So finally, after 4 long days of trekking we had made it to our final destination – Machu Picchu. Although there is the option of trekking up for an hour to reach the ancient city, we decided against it and all opted to take the bus up. However this wasn’t without it’s faults as we were up at 4am in order to get in line just to queue to be on one of the first buses! We could grab a coffee while queueing but when we asked a street vendor if we could purchase his empanadas for breakfast we were told they were for a bakery and we couldn’t buy directly from him – missed opportunity if you ask us…
The road up was windy but with beautiful views – and also we passed the people who chose to walk and saw what definitely appeared to be dreaded regret on their faces! Then at 6am we were queuing to enter the site. When we got in we had a 90 minute tour with Miguel our tour guide which definitely absolutely flew by! He told us the basics of how the site was founded and some of the controversies surrounding the ‘original’ discovery, which we found interesting. After he left we had half an hour to get to the base of Machu Picchu mountain, which we had tickets to climb. To put it frankly – none of us felt at all like doing an optional climb up yet another mountain! So we decided rather to hang around at the famous photo spot for the mist to clear, and think it was worth the wait!
After Miguel had left us it was down to us to fill our day and return to Cuzco ourselves. We found a brewery for lunch with surprisingly nice beer! We had to be careful though as a mix of the altitude and how tired we all were meant one or two were definitely enough. Next, we had to tackle the Peruvian train system… fair to say that we won’t be complaining about the UK train services for a while to come!
Finally, after a 90 minute train journey there was a 2 hour bus transfer to Cuzco. We arrived tired, in the dark and got a cab straight to our hotel – a converted Monastery. Unfortunately we weren’t in the right state of mind to appreciate it, however it meant we woke up in the morning it was like we arrived in a new hotel and enjoyed the beautiful surroundings. Whilst the buffet breakfast wasn’t the most inspired, we were all just relieved not to have to be walking anywhere! After breakfast we headed into town for a spot of shopping and some lovely sushi (which became a habit of this part of the trip), and then picked up our rental car! We were apprehensive when we saw the number of scratches on it, however the owner of the car was super friendly and we took plenty of photos and wrote everything down. Still, it did look like the car had taken part in banger racing for a portion of its life…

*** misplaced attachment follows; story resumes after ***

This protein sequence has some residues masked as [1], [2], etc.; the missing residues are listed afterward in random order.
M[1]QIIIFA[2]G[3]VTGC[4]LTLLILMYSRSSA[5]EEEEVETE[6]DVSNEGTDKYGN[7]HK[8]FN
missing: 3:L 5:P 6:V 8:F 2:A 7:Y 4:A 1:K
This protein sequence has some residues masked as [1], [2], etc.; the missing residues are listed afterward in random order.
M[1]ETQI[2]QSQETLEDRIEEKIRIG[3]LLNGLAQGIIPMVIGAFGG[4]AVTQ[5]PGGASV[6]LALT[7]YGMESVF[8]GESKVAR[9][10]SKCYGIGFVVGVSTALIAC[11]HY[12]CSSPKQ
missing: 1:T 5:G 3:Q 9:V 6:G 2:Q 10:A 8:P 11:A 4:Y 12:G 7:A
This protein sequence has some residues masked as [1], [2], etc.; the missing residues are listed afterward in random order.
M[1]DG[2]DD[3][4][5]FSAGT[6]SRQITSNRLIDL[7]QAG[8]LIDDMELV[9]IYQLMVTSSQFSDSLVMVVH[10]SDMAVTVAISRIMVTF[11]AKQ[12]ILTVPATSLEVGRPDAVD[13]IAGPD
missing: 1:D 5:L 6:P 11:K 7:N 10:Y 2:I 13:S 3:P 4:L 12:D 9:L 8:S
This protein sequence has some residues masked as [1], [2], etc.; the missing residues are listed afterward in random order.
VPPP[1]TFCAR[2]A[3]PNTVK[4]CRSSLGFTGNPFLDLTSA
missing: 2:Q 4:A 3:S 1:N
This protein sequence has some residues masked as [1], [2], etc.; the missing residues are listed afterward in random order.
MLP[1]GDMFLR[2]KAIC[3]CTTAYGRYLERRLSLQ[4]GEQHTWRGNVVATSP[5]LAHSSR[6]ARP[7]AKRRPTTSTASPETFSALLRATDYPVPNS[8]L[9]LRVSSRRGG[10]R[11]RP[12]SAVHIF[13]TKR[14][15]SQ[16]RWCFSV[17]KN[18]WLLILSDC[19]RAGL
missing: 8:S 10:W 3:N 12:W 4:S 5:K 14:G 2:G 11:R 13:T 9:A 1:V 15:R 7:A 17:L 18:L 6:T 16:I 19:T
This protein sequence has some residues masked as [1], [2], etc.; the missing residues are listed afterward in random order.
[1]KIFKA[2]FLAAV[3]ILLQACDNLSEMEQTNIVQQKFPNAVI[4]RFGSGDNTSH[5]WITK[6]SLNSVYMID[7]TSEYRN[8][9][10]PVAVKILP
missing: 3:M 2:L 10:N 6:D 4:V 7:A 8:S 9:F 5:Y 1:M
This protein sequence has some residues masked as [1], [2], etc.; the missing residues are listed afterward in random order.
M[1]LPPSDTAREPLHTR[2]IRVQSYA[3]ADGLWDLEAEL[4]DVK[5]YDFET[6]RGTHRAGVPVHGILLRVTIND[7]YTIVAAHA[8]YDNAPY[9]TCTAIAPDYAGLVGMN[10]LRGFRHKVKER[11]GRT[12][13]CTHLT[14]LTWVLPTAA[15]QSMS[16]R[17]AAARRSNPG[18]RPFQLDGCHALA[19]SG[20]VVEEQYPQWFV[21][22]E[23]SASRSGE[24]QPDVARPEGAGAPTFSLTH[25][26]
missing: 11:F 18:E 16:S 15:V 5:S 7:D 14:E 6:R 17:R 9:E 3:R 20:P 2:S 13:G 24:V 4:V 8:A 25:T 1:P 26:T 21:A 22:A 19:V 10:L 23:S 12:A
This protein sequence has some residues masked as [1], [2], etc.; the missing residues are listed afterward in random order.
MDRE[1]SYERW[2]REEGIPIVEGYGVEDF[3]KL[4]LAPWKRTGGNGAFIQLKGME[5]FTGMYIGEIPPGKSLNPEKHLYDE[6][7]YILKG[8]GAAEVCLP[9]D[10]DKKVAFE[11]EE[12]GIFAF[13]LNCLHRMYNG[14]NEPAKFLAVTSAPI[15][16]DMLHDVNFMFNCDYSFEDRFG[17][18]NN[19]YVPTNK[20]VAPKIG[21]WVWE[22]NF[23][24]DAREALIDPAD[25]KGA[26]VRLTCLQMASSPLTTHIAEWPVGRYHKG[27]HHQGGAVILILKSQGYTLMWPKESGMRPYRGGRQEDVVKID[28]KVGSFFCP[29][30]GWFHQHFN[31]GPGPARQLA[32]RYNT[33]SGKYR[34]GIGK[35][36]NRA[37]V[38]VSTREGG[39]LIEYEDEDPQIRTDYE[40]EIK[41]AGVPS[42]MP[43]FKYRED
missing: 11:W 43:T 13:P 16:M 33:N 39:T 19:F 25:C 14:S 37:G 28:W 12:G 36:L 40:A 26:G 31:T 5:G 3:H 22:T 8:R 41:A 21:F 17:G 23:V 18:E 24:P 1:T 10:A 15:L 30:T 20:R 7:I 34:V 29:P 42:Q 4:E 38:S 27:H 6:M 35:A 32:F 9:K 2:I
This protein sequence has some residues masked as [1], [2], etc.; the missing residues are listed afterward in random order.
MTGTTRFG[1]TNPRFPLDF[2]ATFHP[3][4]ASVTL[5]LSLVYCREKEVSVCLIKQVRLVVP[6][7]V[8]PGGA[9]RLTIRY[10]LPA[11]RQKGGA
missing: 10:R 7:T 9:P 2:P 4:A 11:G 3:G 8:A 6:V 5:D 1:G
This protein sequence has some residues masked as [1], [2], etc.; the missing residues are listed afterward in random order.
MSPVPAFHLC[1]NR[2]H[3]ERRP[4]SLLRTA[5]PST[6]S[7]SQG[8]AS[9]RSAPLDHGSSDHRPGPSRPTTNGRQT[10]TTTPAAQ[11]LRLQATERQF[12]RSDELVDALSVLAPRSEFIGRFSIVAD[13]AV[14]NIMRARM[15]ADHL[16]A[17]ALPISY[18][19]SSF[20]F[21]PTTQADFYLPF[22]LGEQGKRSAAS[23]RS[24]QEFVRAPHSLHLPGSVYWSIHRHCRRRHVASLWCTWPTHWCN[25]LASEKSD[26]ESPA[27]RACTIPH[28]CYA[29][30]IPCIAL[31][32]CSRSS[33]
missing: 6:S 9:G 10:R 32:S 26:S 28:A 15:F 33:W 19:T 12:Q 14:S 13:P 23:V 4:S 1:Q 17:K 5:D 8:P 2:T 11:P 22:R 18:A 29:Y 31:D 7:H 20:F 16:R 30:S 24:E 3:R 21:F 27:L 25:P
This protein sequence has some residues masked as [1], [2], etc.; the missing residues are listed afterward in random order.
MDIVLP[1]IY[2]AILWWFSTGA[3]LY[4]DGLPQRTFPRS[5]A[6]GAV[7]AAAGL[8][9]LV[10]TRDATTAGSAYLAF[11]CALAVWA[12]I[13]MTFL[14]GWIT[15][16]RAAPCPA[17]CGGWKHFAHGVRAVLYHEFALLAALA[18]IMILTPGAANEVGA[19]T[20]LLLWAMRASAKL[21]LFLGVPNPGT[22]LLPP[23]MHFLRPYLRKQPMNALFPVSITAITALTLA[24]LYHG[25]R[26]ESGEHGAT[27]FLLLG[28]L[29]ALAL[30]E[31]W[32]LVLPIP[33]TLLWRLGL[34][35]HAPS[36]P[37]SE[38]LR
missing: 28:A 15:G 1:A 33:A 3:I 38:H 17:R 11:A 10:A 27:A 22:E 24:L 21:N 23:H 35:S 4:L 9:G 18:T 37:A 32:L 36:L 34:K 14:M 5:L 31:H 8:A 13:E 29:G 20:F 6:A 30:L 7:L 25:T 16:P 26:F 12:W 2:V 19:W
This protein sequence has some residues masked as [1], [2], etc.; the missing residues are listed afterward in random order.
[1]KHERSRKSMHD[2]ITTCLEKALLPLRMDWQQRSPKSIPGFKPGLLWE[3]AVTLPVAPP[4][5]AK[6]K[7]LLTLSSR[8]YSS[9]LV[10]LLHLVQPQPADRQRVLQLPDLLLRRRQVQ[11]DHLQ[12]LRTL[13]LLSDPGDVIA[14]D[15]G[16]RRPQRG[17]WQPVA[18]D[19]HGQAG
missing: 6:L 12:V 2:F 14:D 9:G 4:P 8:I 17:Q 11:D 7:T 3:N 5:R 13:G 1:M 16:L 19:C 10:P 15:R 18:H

Our next destination was Urubamba, a 90 minute drive from Cuzco which was made much more pleasant by having our own car! It was a nice change to drive car with such a small engine (for fuel) and also a small body so we could fit in all the tiny gaps around town! After a bit of getting lost we arrived at the lodge we would be staying at, and it looked like it had been placed from a completely different town into this one. Despite the dusty surrounding roads the gates opened onto a beautifully gardened winding path with 6 houses placed around the side of it. When we got the keys and took a look inside we knew this was the perfect place to be relaxing for the next few days.
That evening we headed to town aiming for a brew pub, however it turned out the place had since closed down. So instead we found a pretty strange place, whose specialty was curries – not something we expected to find in the middle of Peru! Still the food was good, if a little spicy for some of us, and we retired to an early bed. The following day we paid a visit to the salt mines, providing stunning photo opportunities. After a quick walk around and buying some surprisingly tasty smoked salt, it was another trip to a sushi restaurant! Jamie bravely tried some Peruvian Ceviche, while the rest of us stuck to sushi and a stunning trout burger. This was one of the best meals of the trip! We spent the afternoon relaxing in the glorious sunshine and then headed to a local pizza place for some incredibly tasty and incredibly cheap pizza!
The following day was our last full day together, but for lunch we had organised a Pachamanca – a traditional way of cooking using hot stones in the ground. We were shown the process and then got to sample the absolutely delicious lamb, chicken and pork – and also the potatoes cooked underground. It was incredibly how they cooked so quickly and how well the ‘earth oven’ kept the heat in! We left, filled to our boots and stopped off at a brewery on the way home and said hello to Mallory and Arthur (the couple purchasing Betty!), who live close to where we were. For our last night we returned to the lovely sushi and trout restaurant and enjoyed a meal on the lighter side after all the food we’d had!
The following morning we headed to the airport and dropped Annie’s parents off, although we only had a 5 minute drop off window so the farewell wasn’t so emotional! Also we’ll be seeing them soon anyway. Nevertheless, a huge thank you to the Isons for making the trip to see us, as they were fantastic company and we had a wonderful fortnight with them!
Now it’s on to Bolivia!